Heathrow Road, TW6

Road, existing until 1944

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Road · The Underground Map · TW6 ·
August
19
2017

Heathrow Road is now buried beneath the runways and terminal buildings of Heathrow Airport.

Demolition of Heathrow Hall 1944
The settlement of Heathrow was spread out in a straggling manner along Heathrow Road from the Bath Road to Perry Oaks. The whole road and all of its buildings was obliterated by the construction of Heathrow Airport in the late 1940s. The farms and houses were demolished, the orchards grubbed up and the market gardens bulldozed.

The area bounded by Heathrow Road, Tithe Barn Lane and the Bath Road was, before the Enclosure of Harmondsworth Parish in 1819, one of the open fields of the parish and was known as Heathrow Field. The area to the south and east of Heathrow Road was common land of the parish and formed the western edge of Hounslow Heath. Heathrow, as its name suggests, was on the edge of the Heath bordered by the open arable fields of Harmondsworth Parish.

Turning down Heathrow Road from the “Three Magpies”, a traveller would have passed a row of houses (Doghurst Cottages) on the left, but after these the only buildings that would then be encountered were isolated farmhouses and cottages.

The first farmhouse along the road was a rather undistinguished one on the left known as “Bathurst”. In an orchard near to this house was a small fenced enclosure containing the barrel of the cannon marking the end of General Roy’s baseline which was measured across Hounslow Heath in 1784.

A little further along on the right-hand side of the road was one of the largest farmhouses; known as “Heathrow Hall” it was an attractive 18th century building occupied by one of the several branches of the Philp family who farmed extensively in the area. The farmhouse adjoined a typical English farmyard with sheep, pigs and cattle and many old barns.

Almost opposite “Heathrow Hall” on the left side of the road was a large pond which had probably started life as a gravel pit to obtain roadmaking material. This pond was surrounded by trees and reeds and had a rich variety of wildlife including kingfishers looking for fish in the pond.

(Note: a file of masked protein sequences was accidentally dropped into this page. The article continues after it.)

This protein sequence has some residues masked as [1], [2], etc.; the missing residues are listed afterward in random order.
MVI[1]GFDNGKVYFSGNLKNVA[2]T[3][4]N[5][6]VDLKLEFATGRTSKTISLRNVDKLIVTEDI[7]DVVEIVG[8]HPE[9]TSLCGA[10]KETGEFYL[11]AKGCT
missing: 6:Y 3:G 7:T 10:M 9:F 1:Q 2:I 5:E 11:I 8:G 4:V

About a quarter of a mile past the pond just after passing Palmer’s Farm, an early 17th century farmhouse on the right, the road forked at Wheatcut Corner. The road to the left, known as Cain’s Lane, (Isaac Cane owned land on one side of the lane in 1819 – hence its name) led to East Bedfont and was dead straight, having been laid out across the Common by the Enclosure Commissioners in 1819.

Heathrow Road, which had been running roughly in a north-south direction, gradually swung round into an east-west alignment. About 200 yards along the road from its junction with Cain’s Lane and on its north side was Heathrow’s only public house, the “Plough and Harrow”. a small building of no great distinction dating from the mid-19th century.

Soon after passing the “Plough and Harrow” was a T-junction where High Tree Lane branched off to the left.

Almost opposite the junction were two cottages, laying back from the road, besides which was the entrance to “Pease Path”, a public footpath running across the fields in a northerly direction to join the Bath Road at a point between the Technicolor and Penguin Book factories, both of which had been built on the north side of the road in the late 1930s.

About another ¼-mile along the Heathrow Road, in an area of Heathrow known as Perry Oaks, the road forked again, the left fork, known as Oaks Road, led to Stanwell village. The right fork, known as Tithe Barn Lane, proceeded in a northerly direction to rejoin the Bath Road midway between the “Three Magpies” and the “Peggy Bedford”.

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Demolition of Heathrow Hall 1944
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